The first Debussy album I ever bought was an album of piano music played by Malcolm Binns, issued by Saga in 1962.

I listened to it so often that I wore it out completely. There is no way I can assess just how deeply this music influenced me - it was Debussy more than anyone else who tugged me from the 19th into the 20th century - and he’s still with me in the 21st.

Later on, as a (briefly) committed serialist and avant-gardist I read an analysis by Herbert Eimert (in Die Reihe 5, 1959 of his 1912 ballet Jeux that was totally incomprehensible to me but convinced me that it was Debussy’s most important work. I no longer think that, but I still love the piece - which is too rarely heard.

Roger Doyle - ‘The Century of Aeroplanes’

The title is an abbreviation of a quote from Debussy: ‘The century of aeroplanes has a right to a music of its own’. It was an encouragement to me to carry on with my experiments with electronic music.

When I tried composing this work for piano at the piano I found that my fingers gradually went to the places they knew well, like homing pigeons. I’m a very instinctual composer and have a symbiotic relationship with technology, so I thought I’d try to train my fingers out of their habits, by composing on a midi keyboard connected to music software, switching it into record and playing something in without preparation – a few bars at a time. Mostly I got good material from these brief improvisations. Because the computer remembers everything I was able to go back in and change and correct as I went along. I found to my surprise that my fingers knew a lot more than they were letting on.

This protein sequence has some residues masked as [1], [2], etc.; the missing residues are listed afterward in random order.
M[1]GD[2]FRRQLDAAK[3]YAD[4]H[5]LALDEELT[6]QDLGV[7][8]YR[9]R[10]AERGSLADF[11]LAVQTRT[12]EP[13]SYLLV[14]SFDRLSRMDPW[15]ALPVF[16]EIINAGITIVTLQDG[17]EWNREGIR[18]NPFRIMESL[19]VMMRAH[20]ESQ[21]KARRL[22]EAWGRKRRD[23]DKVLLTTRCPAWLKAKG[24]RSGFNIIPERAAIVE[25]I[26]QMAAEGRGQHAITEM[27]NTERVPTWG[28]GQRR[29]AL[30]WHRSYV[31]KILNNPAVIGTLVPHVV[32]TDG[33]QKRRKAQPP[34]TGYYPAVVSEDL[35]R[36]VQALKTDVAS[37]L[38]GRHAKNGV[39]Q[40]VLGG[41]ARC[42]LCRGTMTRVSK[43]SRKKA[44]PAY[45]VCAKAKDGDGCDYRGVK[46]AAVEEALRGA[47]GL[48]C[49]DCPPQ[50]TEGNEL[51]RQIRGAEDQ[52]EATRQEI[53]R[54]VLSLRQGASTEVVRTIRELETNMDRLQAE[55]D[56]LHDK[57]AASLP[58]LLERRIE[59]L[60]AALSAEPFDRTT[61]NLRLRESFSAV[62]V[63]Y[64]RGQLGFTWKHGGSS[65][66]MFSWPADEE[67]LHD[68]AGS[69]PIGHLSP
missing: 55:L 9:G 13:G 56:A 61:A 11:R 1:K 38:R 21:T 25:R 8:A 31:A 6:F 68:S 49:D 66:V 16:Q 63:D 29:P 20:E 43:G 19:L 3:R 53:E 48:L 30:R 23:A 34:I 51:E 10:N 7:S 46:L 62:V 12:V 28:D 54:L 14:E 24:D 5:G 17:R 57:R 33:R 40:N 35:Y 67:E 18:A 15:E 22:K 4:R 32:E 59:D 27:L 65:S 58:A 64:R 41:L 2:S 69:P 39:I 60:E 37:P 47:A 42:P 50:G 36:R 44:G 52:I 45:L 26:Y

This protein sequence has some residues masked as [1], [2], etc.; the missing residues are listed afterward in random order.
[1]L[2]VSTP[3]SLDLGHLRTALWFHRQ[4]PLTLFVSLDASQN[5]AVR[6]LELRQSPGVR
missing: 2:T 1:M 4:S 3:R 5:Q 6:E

Prélude à l’après-midi d’un faune / Clair de lune

I heard these works for the first time as a 15 year old, and at that age music can penetrate to the very depths of your soul. Debussy’s music made me realise that I could feel things that deeply. Three years later I began composing.

Jane O’Leary - ‘feather-headed, frail, summoning (after Syrinx)’

This duo for flute and piano emerged out of Debussy’s work for solo flute, Syrinx - a reflection on the transformation of the nymph into a reed as she is chased by Pan. She disappears before his eyes. The story has many moods, quick changes, moments of stress and moments of calm. In the end, the beauty of sound surfaces as the flute summons us again.

The title is drawn from Dermot Healy’s poem, The Reed Bed, which also contemplates the fragility of reeds as they whisper in the wind, and connects us with the fate of Syrinx: feather-headed, frail, summoning.

I chose Debussy’s only work for solo flute, Syrinx, as the inspiration for my new work. It never fails to move me to tears with its simplicity and beauty. Although it is only a few minutes in length, and composed as an interlude in a longer play/ballet, it is hauntingly beautiful, making the most of the long lines of the flute and its sensuous sound. The melodic lines twist and turn, and keep returning to where they started. As a composer, I admire the fluid lines he creates and the way in which he keeps the listener suspended in time.

I love Debussy’s piano pieces, many of which I have played - special favourites would be ‘Poissons d’or’ and 'Feux d’artifice’. The sound world of these pieces is very close to my own compositional thinking - colourful, soft, transient. I love the way the percussive piano is transformed into something soft, fluid and magical. It’s like a sound painting!